As a theoretical structure, Rabbi Aharon Lichtenstein suggests that any position one thinks is 100% false is closed no matter what.  In general cases one relies on the position one thinks most likely.  However, when there are external pressures, then one has to make  a decision balancing how unlikely a position is with how strong the external pressure is to rely on it.  Ex. – if one thinks two sides of an issue are 51% and 49% likely, it will take very little pressure to rule like the latter possibility.  If it is 90-10, the pressure has to be very strong.  See his article above.

The Gemara in several places (ex. Niddah 9b) sets the parameters for ruling on rejected positions.  It can only be in a case where “lo itmar hilchata” –the issue is not closed.  What it means for an issue to be closed can mean many things.  At one extreme, it can mean that only things explicitly ruled on in the Talmud are closed, but any position ruled on based on klalei psak, even in the Tanaaim, is open (Or Zarua, Taz).  One can push this farther to the Talmud (Chacham Tzvi), or farther to anything decided by “the poskim” (Chazon Ish’s official position, though in practice his own psak seems to differ from this).

The next issue is to determine what position is legitimate.  Shach says any position ruled by Rov is absolute.  Bach argues.  Presumably, he thinks that rov is only in a case of Sanhedrin (where there is a formal vote).  He may also think that determining rov across generations is impossible because so many positions were never written or were lost (R. Yaakov Emden and R. Yonatan Eibshitz).  Bach, however, thinks that when a great chacham rules against a lesser one, the lesser position is rejected.  Shach argues.  There is a similar discussion concerning the position of a student when his teacher argues.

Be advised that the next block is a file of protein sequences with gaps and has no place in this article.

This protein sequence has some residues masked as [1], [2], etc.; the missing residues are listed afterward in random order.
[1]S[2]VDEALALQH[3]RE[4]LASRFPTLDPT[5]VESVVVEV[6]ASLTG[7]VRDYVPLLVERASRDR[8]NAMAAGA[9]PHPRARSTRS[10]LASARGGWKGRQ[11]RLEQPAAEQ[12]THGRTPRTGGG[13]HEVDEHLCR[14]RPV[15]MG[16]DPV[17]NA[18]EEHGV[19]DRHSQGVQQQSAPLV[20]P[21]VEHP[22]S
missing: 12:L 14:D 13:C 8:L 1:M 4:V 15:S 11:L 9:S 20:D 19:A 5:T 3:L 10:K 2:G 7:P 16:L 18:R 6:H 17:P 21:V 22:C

Shach and Bach also dispute whether these rules only apply by rabbinic laws (Shach, and R. Shachter) or even by biblical ones (Bach and R. Lichtenstein).

We will flesh out the details in future weeks.

I noted that these rules must only be used as exceptions and when the coutner pressures are accidental (we will return to this).  When one posits that a Halacha per se violates a meta-value, or uses these rules for all halachic questions, he shows no consistency or integrity, and that reflects an inauthentic approach to Halacha in general.  We will focus on this next week when we discuss the legitimate and illegitimate uses of kavod habriyot.  This has obviously been the basis of much recent controversy, and my rejection of certain rabbis positions is based on their gross misuse of the principle.

For helpful summaries of some of these issues, see:

  • R. Rosensweig’s article on Eilu V’Eilu
  •  R. Lichtenstein’s article “Mah Enosh”
  •  R. Helfgot’s article in Milin Havivin 4
  • עין יצחק – אות קלז
  • שדי חמד מערכת כ אות קט-קי
  • שעת הדחק כגורם בפסיקת ההלכה- הרב נתנאל הלפגוט
  • כללי הוראה בהלכות מסופקות – הרב אלישע אבינר

Policy and Psak – The Rav on Women’s Learning (Halachic Methodology 7)

This shiur is a case study in how a psak acts to set communal policy, focusing on the issue of women’s learning.  The shiur and sources are available: here.

The Rav wrote two letters when asked whether girls should be taught Gemara.  The second, which is much more famous, affirms that we should open the halls of תורה שבעל פה  to women.  However, in the first letter, which I think is critical to understanding the letter, first requests assurance that his answer will be accepted as binding.  Continue reading Policy and Psak – The Rav on Women’s Learning (Halachic Methodology 7)